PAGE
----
Rede Feto Timor Leste is a national network for 24 women’s organizations who are connecting, informing, and supporting people and organizations to improve the lives of women and girls, and advance gender equality and women’s rights for sustainable development in Timor Leste.
We would like to express our appreciation to the government of Timor-Leste for its efforts to promote gender equality and awareness of women’s rights within Timor-Leste. Specifically we acknowledge the increased number of enrolments of women in higher education, although we must also recognize that many women are forced to drop out of high school because of pregnancy.
Concerning health issues, we recognize and warmly support the efforts by the government to address the high maternal mortality rate in Timor-Leste.
We appreciate the government’s support for upholding the quota for women’s participation in parliament and public sector, however we acknowledge the need to encourage women in rural areas so that they can take a more active role as decision makers.
We appreciate the government’s efforts to promote increased access to credit, small business development for women and women as entrepreneurs but we encourage government to strengthen its efforts in rural areas where opportunities are still very limited.
We also appreciate the government’s programs to provide pension support for elderly people, scholarships for children of widows and its strenuous efforts to respond to the problems of internally displaced people.
Rede Feto would like to highlight the priority issues that we hope the donor community will consider in preparing their development assistance for Timor Leste.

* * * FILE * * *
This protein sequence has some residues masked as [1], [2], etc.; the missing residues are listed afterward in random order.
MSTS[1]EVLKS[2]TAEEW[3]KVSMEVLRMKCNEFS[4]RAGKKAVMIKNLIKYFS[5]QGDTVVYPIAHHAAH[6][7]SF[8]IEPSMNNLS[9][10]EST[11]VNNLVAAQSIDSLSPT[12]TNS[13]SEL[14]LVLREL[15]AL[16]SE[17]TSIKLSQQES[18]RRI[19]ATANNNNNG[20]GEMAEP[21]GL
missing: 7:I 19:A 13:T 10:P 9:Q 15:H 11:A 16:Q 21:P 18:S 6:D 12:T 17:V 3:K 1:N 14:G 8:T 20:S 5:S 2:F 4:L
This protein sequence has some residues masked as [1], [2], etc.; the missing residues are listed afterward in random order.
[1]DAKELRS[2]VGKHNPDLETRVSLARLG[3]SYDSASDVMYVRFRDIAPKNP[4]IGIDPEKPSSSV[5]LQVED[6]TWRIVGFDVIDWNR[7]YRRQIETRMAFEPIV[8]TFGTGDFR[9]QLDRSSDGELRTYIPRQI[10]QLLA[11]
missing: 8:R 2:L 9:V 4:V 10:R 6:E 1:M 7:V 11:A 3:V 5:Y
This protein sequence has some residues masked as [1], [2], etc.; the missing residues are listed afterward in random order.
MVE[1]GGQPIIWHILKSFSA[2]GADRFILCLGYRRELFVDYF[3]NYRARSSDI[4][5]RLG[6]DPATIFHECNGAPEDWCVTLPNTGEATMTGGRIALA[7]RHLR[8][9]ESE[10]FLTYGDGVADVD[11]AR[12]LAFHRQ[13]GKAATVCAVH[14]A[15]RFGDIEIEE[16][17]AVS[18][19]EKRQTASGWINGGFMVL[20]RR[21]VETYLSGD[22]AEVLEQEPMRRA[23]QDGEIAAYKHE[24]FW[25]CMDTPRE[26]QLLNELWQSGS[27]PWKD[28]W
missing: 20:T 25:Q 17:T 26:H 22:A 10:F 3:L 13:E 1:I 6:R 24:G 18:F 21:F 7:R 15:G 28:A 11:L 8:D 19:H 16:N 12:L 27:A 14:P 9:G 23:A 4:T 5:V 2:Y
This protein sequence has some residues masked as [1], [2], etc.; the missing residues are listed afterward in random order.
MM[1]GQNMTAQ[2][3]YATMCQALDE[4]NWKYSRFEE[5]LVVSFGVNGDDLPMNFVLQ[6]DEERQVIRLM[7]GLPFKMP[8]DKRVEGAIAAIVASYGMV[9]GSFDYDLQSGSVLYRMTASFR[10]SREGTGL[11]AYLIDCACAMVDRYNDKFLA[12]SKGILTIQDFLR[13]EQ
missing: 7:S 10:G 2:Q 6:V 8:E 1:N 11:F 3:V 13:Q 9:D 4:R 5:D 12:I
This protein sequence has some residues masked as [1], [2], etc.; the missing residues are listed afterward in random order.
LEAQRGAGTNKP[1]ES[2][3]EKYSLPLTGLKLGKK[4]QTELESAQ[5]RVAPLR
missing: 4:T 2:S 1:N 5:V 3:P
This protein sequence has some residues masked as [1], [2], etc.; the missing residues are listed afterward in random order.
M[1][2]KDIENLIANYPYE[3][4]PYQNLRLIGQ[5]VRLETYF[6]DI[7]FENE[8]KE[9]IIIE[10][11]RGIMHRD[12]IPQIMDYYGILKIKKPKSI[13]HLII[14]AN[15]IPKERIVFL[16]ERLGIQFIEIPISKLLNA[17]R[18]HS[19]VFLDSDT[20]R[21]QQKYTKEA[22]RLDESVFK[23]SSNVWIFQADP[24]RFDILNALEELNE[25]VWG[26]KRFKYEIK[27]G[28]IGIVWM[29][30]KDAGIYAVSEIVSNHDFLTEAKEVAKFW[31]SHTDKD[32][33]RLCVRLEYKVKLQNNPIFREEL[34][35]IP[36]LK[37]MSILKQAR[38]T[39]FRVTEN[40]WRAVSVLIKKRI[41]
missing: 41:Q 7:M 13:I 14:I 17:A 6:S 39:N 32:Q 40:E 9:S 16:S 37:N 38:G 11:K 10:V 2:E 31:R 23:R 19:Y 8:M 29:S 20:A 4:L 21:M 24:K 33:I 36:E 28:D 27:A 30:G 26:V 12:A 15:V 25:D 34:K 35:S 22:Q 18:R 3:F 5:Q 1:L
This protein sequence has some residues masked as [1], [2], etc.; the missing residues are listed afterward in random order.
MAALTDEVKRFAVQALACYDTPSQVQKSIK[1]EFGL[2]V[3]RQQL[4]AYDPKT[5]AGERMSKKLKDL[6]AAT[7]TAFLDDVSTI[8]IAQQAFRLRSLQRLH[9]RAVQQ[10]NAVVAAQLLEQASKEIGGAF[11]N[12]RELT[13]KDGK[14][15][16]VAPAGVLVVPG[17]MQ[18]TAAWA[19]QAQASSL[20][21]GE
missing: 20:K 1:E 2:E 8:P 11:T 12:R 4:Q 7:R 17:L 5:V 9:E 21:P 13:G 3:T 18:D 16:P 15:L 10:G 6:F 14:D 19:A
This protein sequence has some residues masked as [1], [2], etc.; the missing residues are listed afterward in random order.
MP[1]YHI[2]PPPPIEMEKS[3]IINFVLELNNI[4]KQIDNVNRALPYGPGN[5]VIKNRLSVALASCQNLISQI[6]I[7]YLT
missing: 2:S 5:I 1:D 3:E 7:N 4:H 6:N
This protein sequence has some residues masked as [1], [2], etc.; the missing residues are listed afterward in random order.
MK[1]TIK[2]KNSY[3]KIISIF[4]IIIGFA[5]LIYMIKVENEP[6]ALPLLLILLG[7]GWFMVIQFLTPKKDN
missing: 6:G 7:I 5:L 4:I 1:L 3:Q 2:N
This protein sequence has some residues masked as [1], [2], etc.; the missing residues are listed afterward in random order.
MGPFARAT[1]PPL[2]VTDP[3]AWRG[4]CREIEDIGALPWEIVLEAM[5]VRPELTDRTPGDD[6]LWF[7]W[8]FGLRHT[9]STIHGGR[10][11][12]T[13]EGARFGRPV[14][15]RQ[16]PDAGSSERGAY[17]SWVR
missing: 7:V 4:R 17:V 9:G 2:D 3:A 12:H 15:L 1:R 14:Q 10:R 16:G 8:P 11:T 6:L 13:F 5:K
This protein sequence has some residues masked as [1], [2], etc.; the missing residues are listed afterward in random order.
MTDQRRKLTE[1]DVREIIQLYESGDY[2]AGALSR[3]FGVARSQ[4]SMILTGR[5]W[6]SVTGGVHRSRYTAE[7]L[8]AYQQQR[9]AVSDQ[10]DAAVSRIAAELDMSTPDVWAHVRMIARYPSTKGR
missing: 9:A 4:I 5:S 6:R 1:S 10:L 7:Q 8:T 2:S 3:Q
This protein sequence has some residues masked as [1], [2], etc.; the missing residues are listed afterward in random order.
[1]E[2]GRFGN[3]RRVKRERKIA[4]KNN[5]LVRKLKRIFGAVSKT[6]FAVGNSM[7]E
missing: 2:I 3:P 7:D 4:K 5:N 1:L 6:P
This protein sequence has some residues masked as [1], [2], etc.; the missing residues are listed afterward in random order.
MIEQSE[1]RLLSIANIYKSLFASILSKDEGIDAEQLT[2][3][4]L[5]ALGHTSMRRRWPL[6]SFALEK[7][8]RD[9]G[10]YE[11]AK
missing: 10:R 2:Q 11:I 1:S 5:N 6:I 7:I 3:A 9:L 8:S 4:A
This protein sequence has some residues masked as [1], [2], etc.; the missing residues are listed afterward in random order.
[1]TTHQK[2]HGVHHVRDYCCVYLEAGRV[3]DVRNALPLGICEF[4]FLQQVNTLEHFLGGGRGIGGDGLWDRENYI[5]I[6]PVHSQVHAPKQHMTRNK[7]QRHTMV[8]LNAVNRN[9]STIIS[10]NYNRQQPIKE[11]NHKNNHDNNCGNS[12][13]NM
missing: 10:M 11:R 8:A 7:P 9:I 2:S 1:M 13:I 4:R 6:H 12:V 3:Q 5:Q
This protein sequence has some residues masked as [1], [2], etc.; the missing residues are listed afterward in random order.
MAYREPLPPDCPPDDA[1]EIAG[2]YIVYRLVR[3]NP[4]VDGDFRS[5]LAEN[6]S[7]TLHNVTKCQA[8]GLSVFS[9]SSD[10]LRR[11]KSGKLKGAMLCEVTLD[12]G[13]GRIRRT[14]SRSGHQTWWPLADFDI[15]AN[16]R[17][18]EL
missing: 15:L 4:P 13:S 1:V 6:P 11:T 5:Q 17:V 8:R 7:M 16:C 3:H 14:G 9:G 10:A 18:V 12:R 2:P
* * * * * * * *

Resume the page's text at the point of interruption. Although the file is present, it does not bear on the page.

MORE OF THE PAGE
Law and justice: PNTL and F-FDTL are institutions established to uphold law and order. We are sad to observe the involvement of PNTL in violating the statutes it is intended to uphold. The main victims of mistreatment are women and youth. Use of force should be the last choice yet it appears that PNTL is not yet able to interpret its function well. There is a sense that they cover up issues that might damage their image. There are also cases where PNTL is involved in protecting the interests of family members and this is affecting people’s sense that PNTL ‘belongs to’ the people. PNTL are not open to criticism, or to recognize and repair their mistakes. We urge the government to invest in in-depth training that will help them to fulfill their role in upholding law and introduce them to national and international laws protecting the rights of women, children and citizens; and commence psychological testing for new recruits. Using guns should be a last choice in dealing with the community, who are their own people.
Trafficking: There is still a lack of attention from the government and donor community to address human trafficking in Timor-Leste. There is no law to regulate this issue, even though reality shows that there is internal trafficking from rural areas to Dili and international trafficking into Timor-Leste. This is a difficult problem to investigate because of weak immigration controls and the networks to support these activities are strong. Victims of trafficking are existing in massage parlours and karaoke clubs in residential areas. This has an impact upon the local community. We are calling for attention from the local authorities, including immigration authorities, to pay serious attention to these issues by coordinating with civil society to conduct research into this issue, strengthening prevention programs and providing rehabilitation programs. We call for the Ministry of Justice and Ministry of Tourism, Commerce and Industry to consider the social impact to the community before providing a license for a company to operate.